It's also important to remember that there are real people behind these cuts. The Orlando Sentinel reports that Floridian Robin Petersen, who works full time, can't afford to put enough food on her family’s table without nutrition benefits. “If I didn't get food stamps, we'd be at the food pantries every week," Peterson says in the piece. In the same article, hunger relief organization Second Harvest reports that food distribution in the area has already increased by 34 percent in the last six months.

In addition to debating cuts to food stamps, members of the committee must also make choices about international food aid. Beckmann says we must hold members of Congress accountable for their actions. “Any policies that create additional poverty among the working poor, or further impoverish hungry people around the world, are reprehensible,” Beckmann wrote in the Huffington Post piece.

On Friday, the first day of a month in which we celebrate bounty with a national feast, it is disheartening to think that some Americans will be have much less food on their tables when they gather to give thanks this year. 

Act Now: SNAP and Food Aid at Risk

Families that receives food stamps (SNAP) will see their benefits reduced starting this Friday. Email or call 1-800-826-3688 and tell your members of Congress to protect SNAP and improve international food aid. Photo: DeEtte Peck uses her EBT card to purchase food in Portland, Ore. (Brian Duss)

By Eric Mitchell

This week, every family that receives food stamp benefits will see its grocery budget shrink! In 2010, Congress voted twice to cut food stamps (also known as the Supplemental Nutrition Assistance Program, or SNAP) in order to pay for other priorities.  As a result, $11 billion in SNAP cuts will go into effect this Friday. For a family of four, this means a loss of up to $36 a month.

As millions of families are bracing for these automatic benefit cuts, members of the House and Senate meet today to finalize a farm bill that will impact vital anti-hunger programs—specifically SNAP and international food aid.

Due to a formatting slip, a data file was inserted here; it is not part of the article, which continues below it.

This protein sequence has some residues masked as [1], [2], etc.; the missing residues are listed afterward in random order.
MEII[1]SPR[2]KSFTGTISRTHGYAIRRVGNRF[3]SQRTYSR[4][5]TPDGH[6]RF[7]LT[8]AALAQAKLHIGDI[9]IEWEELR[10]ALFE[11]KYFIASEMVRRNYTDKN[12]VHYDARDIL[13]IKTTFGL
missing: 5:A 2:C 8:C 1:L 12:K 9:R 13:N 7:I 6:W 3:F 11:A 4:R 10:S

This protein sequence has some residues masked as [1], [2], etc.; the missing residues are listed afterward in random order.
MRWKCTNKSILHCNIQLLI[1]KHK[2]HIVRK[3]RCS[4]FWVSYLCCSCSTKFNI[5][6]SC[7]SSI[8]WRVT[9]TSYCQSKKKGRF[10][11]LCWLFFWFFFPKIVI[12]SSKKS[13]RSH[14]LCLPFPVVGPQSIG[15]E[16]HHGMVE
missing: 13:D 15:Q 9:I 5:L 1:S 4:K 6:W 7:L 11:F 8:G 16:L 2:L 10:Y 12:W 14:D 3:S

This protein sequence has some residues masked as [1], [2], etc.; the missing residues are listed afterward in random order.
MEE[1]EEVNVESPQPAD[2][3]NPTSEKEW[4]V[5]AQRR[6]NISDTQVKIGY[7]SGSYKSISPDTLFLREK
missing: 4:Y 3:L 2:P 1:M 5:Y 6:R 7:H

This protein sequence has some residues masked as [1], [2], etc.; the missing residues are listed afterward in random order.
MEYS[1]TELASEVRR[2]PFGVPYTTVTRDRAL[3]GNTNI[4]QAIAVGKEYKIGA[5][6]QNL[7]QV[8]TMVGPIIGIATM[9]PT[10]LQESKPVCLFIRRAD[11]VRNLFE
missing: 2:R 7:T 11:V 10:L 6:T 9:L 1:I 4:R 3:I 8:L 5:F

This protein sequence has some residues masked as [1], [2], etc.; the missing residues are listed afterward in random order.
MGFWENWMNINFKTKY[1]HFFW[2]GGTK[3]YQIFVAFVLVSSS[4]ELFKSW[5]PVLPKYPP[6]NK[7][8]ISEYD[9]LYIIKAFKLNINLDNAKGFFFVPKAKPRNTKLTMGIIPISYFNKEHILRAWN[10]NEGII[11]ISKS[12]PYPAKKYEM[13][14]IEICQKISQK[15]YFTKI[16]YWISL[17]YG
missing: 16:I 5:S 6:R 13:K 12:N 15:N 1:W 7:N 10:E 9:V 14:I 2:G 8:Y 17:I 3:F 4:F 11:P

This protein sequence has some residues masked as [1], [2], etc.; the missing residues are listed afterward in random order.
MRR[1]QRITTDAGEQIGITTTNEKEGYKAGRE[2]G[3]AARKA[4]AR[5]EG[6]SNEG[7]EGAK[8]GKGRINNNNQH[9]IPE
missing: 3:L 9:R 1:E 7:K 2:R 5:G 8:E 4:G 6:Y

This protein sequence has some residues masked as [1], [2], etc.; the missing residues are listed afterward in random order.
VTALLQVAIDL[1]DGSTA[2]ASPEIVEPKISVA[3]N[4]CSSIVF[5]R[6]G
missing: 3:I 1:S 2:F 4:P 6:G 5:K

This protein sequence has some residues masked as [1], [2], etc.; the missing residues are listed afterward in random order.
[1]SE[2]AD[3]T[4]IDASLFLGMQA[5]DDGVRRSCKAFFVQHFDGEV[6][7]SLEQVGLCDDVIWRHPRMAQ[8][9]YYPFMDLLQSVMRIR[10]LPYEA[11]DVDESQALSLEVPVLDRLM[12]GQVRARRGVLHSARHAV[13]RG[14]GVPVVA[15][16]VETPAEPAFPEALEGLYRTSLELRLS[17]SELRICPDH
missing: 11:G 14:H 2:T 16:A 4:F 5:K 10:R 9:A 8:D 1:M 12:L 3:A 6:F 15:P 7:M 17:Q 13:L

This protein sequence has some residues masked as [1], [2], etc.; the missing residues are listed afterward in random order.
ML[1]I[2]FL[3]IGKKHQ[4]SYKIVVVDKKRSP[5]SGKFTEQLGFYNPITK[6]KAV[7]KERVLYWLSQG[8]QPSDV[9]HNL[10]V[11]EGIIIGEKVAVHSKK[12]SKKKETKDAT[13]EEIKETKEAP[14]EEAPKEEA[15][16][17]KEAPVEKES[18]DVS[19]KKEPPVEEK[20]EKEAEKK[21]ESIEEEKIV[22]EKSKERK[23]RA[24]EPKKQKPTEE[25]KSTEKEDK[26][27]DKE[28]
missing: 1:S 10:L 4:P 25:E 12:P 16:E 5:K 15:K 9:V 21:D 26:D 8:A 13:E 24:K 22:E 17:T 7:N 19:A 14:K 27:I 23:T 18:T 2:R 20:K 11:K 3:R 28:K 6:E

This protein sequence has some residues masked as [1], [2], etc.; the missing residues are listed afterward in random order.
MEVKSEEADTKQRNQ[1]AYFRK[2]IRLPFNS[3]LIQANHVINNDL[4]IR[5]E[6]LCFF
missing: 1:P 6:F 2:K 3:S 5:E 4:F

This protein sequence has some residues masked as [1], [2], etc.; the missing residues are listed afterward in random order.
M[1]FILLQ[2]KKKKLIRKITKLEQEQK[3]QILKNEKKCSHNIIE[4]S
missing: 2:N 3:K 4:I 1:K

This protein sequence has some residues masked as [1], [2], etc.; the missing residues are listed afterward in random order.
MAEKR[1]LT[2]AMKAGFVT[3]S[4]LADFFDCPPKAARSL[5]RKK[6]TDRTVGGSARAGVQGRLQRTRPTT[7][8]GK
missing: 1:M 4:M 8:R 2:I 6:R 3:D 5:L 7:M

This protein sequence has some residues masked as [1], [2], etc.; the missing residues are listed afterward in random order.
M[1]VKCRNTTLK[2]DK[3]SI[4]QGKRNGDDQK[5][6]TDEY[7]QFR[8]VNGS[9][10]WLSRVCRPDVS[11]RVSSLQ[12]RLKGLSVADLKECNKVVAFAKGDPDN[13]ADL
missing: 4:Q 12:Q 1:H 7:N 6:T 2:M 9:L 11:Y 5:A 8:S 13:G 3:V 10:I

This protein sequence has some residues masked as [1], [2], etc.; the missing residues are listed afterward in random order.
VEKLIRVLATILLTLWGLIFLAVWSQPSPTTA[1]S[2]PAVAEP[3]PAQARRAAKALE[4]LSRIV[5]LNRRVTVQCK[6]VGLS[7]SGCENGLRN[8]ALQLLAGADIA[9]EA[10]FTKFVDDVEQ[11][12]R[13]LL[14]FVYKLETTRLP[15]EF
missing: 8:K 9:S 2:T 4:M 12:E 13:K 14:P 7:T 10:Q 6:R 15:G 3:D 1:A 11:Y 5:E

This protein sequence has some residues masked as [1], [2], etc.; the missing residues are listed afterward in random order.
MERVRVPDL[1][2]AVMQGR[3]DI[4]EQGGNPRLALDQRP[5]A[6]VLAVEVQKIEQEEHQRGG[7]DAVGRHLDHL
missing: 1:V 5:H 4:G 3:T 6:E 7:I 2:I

We need your help. The voices of your members of Congress are critical in our efforts to end hunger by protecting and strengthening SNAP and improving international food aid.

Call or email your members of Congress today! Ask them to:

  1. Oppose cuts and harmful changes to SNAP. The House-passed farm bill cut SNAP by $39 billion, which could kick nearly 4 million people off the program and reduce benefits for thousands more. SNAP has already been cut by $11 billion, reducing every household’s monthly benefit and resulting in millions of lost meals. SNAP families cannot afford any cuts in the farm bill.
  2. Support the Senate-passed farm bill’s (S.954) international food aid provisions. These provisions will increase the flexibility, cost-effectiveness, and efficiency of food aid so that we can respond better to the complex challenges of global hunger and malnutrition today.

Forty-nine million Americans live at risk of hunger, and more than 1 billion people around the world live in extreme poverty. SNAP and international food aid programs must be protected in the farm bill. Email or call your member of Congress at 800-826-3688 today!

 Thank you for your advocacy.

Eric Mitchell is director of government relations at Bread for the World.

SNAP, Non-Profit Supermarket Work in Tandem to Combat Hunger

 

Last month, residents of Chester, Pa., welcomed Fare & Square, the nation's first nonprofit grocery store. Fare & Square also has the distinction of being the city's only grocery store. Chester, a city about 20 miles southwest of Philadelphia, is a U.S. Department of Agriculture-designated food desert that lost its last supermarket more than 12 years ago.

Proximity to a grocery store can force shoppers to make food purchases based on ease of transport rather than taste, nutritional value, or cost. "To bring a gallon of milk is a hardship if you have to use two buses to get home," says Bill Clark, executive director of Philabundance, in the Moyers and Company video above. Philabundance is the anti-hunger non-profit organization behind the non-profit market model.